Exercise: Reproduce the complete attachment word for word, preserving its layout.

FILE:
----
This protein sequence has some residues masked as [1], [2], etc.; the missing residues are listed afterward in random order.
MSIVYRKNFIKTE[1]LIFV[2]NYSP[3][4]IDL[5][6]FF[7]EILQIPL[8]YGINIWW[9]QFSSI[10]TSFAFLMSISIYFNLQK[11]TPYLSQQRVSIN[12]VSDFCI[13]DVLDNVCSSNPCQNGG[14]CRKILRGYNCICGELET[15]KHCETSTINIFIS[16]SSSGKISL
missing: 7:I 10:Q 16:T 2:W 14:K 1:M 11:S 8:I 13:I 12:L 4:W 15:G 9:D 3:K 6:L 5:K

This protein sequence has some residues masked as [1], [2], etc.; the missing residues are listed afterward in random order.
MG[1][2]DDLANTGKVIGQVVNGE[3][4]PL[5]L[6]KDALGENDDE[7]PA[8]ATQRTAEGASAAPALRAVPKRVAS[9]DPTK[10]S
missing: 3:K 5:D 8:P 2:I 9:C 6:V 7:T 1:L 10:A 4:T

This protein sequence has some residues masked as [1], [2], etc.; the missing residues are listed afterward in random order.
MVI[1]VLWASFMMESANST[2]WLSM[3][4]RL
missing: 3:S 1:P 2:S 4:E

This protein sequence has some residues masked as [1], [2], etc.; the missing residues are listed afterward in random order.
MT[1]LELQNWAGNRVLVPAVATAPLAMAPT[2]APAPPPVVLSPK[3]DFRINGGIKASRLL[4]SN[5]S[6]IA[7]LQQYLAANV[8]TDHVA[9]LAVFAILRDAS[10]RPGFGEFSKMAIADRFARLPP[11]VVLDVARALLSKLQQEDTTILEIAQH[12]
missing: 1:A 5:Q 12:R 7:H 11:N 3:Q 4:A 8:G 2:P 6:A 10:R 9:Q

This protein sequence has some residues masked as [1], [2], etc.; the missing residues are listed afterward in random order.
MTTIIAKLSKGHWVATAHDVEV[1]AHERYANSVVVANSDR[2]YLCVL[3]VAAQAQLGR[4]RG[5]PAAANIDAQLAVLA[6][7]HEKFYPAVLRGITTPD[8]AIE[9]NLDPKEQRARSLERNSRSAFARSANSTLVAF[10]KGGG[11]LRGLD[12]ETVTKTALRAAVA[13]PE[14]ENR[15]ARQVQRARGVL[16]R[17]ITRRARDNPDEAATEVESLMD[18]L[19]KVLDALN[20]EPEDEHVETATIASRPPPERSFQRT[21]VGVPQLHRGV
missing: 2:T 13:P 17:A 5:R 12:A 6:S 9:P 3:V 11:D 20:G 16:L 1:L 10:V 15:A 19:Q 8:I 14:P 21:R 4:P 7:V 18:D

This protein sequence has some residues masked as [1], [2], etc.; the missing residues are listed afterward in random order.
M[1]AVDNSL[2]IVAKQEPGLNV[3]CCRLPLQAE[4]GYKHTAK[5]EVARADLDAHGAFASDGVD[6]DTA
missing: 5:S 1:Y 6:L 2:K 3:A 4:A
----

This protein sequence has some residues masked as [1], [2], etc.; the missing residues are listed afterward in random order.
MSIVYRKNFIKTE[1]LIFV[2]NYSP[3][4]IDL[5][6]FF[7]EILQIPL[8]YGINIWW[9]QFSSI[10]TSFAFLMSISIYFNLQK[11]TPYLSQQRVSIN[12]VSDFCI[13]DVLDNVCSSNPCQNGG[14]CRKILRGYNCICGELET[15]KHCETSTINIFIS[16]SSSGKISL
missing: 7:I 10:Q 16:T 2:W 14:K 1:M 11:S 8:I 13:I 12:L 4:W 15:G 9:D 3:K 6:L 5:K

This protein sequence has some residues masked as [1], [2], etc.; the missing residues are listed afterward in random order.
MG[1][2]DDLANTGKVIGQVVNGE[3][4]PL[5]L[6]KDALGENDDE[7]PA[8]ATQRTAEGASAAPALRAVPKRVAS[9]DPTK[10]S
missing: 3:K 5:D 8:P 2:I 9:C 6:V 7:T 1:L 10:A 4:T

This protein sequence has some residues masked as [1], [2], etc.; the missing residues are listed afterward in random order.
MVI[1]VLWASFMMESANST[2]WLSM[3][4]RL
missing: 3:S 1:P 2:S 4:E

This protein sequence has some residues masked as [1], [2], etc.; the missing residues are listed afterward in random order.
MT[1]LELQNWAGNRVLVPAVATAPLAMAPT[2]APAPPPVVLSPK[3]DFRINGGIKASRLL[4]SN[5]S[6]IA[7]LQQYLAANV[8]TDHVA[9]LAVFAILRDAS[10]RPGFGEFSKMAIADRFARLPP[11]VVLDVARALLSKLQQEDTTILEIAQH[12]
missing: 1:A 5:Q 12:R 7:H 11:N 3:Q 4:A 8:G 2:P 6:A 10:R 9:Q

This protein sequence has some residues masked as [1], [2], etc.; the missing residues are listed afterward in random order.
MTTIIAKLSKGHWVATAHDVEV[1]AHERYANSVVVANSDR[2]YLCVL[3]VAAQAQLGR[4]RG[5]PAAANIDAQLAVLA[6][7]HEKFYPAVLRGITTPD[8]AIE[9]NLDPKEQRARSLERNSRSAFARSANSTLVAF[10]KGGG[11]LRGLD[12]ETVTKTALRAAVA[13]PE[14]ENR[15]ARQVQRARGVL[16]R[17]ITRRARDNPDEAATEVESLMD[18]L[19]KVLDALN[20]EPEDEHVETATIASRPPPERSFQRT[21]VGVPQLHRGV
missing: 2:T 13:P 17:A 5:R 12:A 6:S 9:P 3:V 11:D 20:G 16:L 1:L 10:V 15:A 19:Q 8:I 14:P 21:R 4:P 7:V 18:D

This protein sequence has some residues masked as [1], [2], etc.; the missing residues are listed afterward in random order.
M[1]AVDNSL[2]IVAKQEPGLNV[3]CCRLPLQAE[4]GYKHTAK[5]EVARADLDAHGAFASDGVD[6]DTA
missing: 5:S 1:Y 6:L 2:K 3:A 4:A